Boris Johnson’s ‘hard right’ Brexit Cabinet has assembled for its first meeting

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Boris Johnson has commenced his first Cabinet meeting since becoming Prime Minister and launching a brutal cull of his predecessor’s team to deliver his “no ifs, no buts” Brexit by the Halloween deadline.

Arch-Brexiteer Jacob Rees-Mogg and Vote Leave veterans Priti Patel and Dominic Raab joined discussions at the top table in Downing Street on Thursday morning.

Mr Johnson was flanked by Chancellor Sajid Javid on his left and Cabinet Secretary Mark Sedwill to his right.

The new Conservative leader told the room it was “wonderful to see this new team assembled here reflecting, I think, the depth and breadth of talent in our extraordinary party”.

“As you all know we have a momentous task ahead of us, at a pivotal moment in our country’s history,” he added.

Read on...

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“We are now committed, all of us, to leaving the European Union on October 31 or indeed earlier – no ifs, no buts.

“But we are not going to wait until October 31 to get on with a fantastic new agenda for our country, and that means delivering the priorities of the people.”

Jacob Rees-Mogg arrives for the first Cabinet meeting
Jacob Rees-Mogg arrives for the first Cabinet meeting (Aaron Chown/PA)

Mr Johnson firmly stamped his authority on Government by installing Brexiteers into key positions. More than half of Theresa May’s cabinet resigned or were sacked in a major overhaul of Government.

Mr Rees-Mogg, who as leader of the pro-Brexit Tory European Research Group (ERG) regularly proved a thorn in Mrs May’s side, made his debut.

Having spent his prior career on the backbenches, he will now attend Cabinet meetings but Downing Street said he would not be a full Cabinet member.

Mr Raab returned to Cabinet as Foreign Secretary and effective deputy leader as First Secretary of State. He quit Mrs May’s Government over her Brexit deal.

Ms Patel, who has advocated the return of capital punishment, was appointed Home Secretary.

She was previously forced to resign from Government by Mrs May over unauthorised contacts with Israeli officials.

Dominic Raab
Dominic Raab is the new Foreign Secretary and is effectively Mr Johnson’s deputy leader (Dan Kitwood/PA)

Mr Rees-Mogg has denied Mr Johnson’s new-look team was a “Leave takeover” and insisted the new PM was “bringing the country together”.

But speculation has mounted that a general election is on the horizon because of the severity of Mr Johnson’s clear-out and his installation of potentially divisive characters.

Independent MP Nick Boles, who quit the Tories over Brexit, told BBC Radio 4’s Today programme the party was morphing “into the Brexit Party in order to hold off Nigel Farage”.

(PA Graphics)
(PA Graphics)

“What it establishes beyond all doubt is that the Conservative Party has now been fully taken over, top to bottom, by the hard right,” he added.

Further middle-ranking and junior ministerial appointments are expected but the final Cabinet attendee was announced on Thursday.

Jake Berry was made minister of state at the Cabinet Office and the Ministry of Housing, Communities and Local Government.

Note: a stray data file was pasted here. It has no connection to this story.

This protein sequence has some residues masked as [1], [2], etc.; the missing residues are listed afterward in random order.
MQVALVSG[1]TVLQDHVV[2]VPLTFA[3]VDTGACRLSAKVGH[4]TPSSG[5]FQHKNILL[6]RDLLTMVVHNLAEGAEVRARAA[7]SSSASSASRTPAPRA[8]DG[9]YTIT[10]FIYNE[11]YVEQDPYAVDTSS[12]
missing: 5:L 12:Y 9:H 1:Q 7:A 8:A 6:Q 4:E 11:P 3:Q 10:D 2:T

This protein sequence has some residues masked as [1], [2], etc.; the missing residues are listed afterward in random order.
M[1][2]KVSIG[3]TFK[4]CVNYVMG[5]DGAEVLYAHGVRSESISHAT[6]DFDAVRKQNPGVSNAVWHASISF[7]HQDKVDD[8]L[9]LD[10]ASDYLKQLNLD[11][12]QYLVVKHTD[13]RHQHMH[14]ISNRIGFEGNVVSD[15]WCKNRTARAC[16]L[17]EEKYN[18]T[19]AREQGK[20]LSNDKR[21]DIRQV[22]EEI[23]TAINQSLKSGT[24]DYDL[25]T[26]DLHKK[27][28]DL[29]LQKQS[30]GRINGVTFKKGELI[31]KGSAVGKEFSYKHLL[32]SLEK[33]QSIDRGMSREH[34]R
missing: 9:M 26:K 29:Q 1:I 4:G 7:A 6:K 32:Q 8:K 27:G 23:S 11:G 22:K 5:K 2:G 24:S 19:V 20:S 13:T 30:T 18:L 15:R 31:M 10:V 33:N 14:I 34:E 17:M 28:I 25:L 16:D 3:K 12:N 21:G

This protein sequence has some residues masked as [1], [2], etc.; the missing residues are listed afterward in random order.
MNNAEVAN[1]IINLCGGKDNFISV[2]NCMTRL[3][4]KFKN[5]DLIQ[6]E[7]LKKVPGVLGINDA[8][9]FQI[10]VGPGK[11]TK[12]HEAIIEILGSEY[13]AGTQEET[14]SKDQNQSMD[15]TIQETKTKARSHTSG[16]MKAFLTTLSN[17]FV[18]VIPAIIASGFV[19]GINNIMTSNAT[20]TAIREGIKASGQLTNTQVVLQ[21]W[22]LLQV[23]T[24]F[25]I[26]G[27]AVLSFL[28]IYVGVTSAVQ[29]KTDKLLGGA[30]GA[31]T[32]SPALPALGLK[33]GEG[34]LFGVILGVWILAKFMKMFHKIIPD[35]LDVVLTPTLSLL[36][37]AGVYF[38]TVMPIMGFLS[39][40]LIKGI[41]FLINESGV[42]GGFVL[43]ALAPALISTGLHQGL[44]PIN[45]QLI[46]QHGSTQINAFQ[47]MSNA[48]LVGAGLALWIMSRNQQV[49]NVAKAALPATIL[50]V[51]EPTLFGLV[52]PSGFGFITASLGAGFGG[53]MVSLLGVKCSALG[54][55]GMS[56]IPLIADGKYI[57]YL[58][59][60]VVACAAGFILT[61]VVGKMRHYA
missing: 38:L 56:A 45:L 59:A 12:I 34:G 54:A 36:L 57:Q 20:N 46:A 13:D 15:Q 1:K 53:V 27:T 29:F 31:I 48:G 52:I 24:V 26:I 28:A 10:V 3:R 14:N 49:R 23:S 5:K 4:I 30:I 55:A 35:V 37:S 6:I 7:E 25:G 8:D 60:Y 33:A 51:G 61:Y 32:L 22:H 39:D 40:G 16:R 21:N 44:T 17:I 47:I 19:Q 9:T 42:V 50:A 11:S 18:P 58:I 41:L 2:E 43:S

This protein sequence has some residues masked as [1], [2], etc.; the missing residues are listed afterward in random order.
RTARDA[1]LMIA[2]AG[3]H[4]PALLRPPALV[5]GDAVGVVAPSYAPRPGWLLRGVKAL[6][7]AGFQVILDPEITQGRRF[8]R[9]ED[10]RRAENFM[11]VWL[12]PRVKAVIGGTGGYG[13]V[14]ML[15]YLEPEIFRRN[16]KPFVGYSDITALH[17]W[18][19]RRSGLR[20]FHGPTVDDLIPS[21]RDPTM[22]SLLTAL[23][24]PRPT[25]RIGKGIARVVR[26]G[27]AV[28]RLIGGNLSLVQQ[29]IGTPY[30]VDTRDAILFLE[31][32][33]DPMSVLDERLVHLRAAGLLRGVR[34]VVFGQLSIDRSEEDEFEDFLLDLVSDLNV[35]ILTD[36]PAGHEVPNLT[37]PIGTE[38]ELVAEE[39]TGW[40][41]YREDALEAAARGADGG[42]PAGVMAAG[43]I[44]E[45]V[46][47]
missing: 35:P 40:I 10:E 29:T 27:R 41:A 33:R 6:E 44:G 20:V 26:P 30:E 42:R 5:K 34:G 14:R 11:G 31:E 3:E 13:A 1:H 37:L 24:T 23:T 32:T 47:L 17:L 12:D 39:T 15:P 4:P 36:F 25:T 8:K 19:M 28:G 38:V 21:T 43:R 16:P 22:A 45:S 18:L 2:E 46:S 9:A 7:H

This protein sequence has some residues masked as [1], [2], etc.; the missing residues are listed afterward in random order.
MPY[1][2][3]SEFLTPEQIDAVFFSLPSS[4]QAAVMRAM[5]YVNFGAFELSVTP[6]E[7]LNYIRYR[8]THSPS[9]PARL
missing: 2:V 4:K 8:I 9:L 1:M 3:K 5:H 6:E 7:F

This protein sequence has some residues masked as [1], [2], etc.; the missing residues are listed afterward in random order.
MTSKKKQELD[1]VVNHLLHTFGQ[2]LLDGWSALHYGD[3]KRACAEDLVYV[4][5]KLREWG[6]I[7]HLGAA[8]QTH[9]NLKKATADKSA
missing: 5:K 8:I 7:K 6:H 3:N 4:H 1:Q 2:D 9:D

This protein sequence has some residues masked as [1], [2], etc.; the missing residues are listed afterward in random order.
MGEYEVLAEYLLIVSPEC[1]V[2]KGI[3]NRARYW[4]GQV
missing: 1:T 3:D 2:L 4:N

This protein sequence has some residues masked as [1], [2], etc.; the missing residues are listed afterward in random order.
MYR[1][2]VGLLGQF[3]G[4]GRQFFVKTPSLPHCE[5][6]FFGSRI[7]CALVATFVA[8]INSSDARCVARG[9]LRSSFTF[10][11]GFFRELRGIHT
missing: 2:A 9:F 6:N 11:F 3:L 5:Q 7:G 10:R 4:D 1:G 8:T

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  • Show Comments
    1. Here’s a little something I posted on RT.

      —–

      Standing by and watching this pillage of the UK is the least desirable option for British people. By whatever means necessary this government must be trashed. This is the most dangerous and least representative government in living memory and beyond. It seeks culmination of the Thatcher/Blair plan for rendering the UK a place Ayn Rand would have been proud to live in.

      Various among officialdom (e.g. civil servants, police, army officers) and among otherwise influential people (e.g. trade union organisers) must carefully consider their positions and the future for their families. Some of these are well paid and likely to be complacent; they need grasp that the gap between them and their true rulers (beyond parliament) is so immense they can anticipate little more than becoming favoured serfs.

      They must understand that Brexit is no longer, of itself, the key issue for contention. Its cocked-up implementation has permitted a dangerous clique to grasp power and force through measures untested either by the referendum or by the last general election.

      The following ‘democratic’ measures are available.

      Concerted campaign for an immediate general election.

      Massive (peaceful if permitted) street protests.

      A general strike.

      Failing that, other measures not compliant with obedience to authority and the new power structure require consideration.

      This is not a matter of conventional ‘left’ versus ‘righ’t, of traditional class enmity, of market-capitalism against socialism, of obedience to entrenched hierarchy, or something better left to people claiming sagacity, but rather naked self-interest of the huge bulk of that ‘society’ Mrs Thatcher once disavowed.

      Put simply, give in to Johnson and associated carpetbaggers or demand return to a healthy mixed economy wherein market-capitalism is subservient to broad societal needs and demands.

      —–

      Released under the Creative Commons Attribution 4.0 international license.

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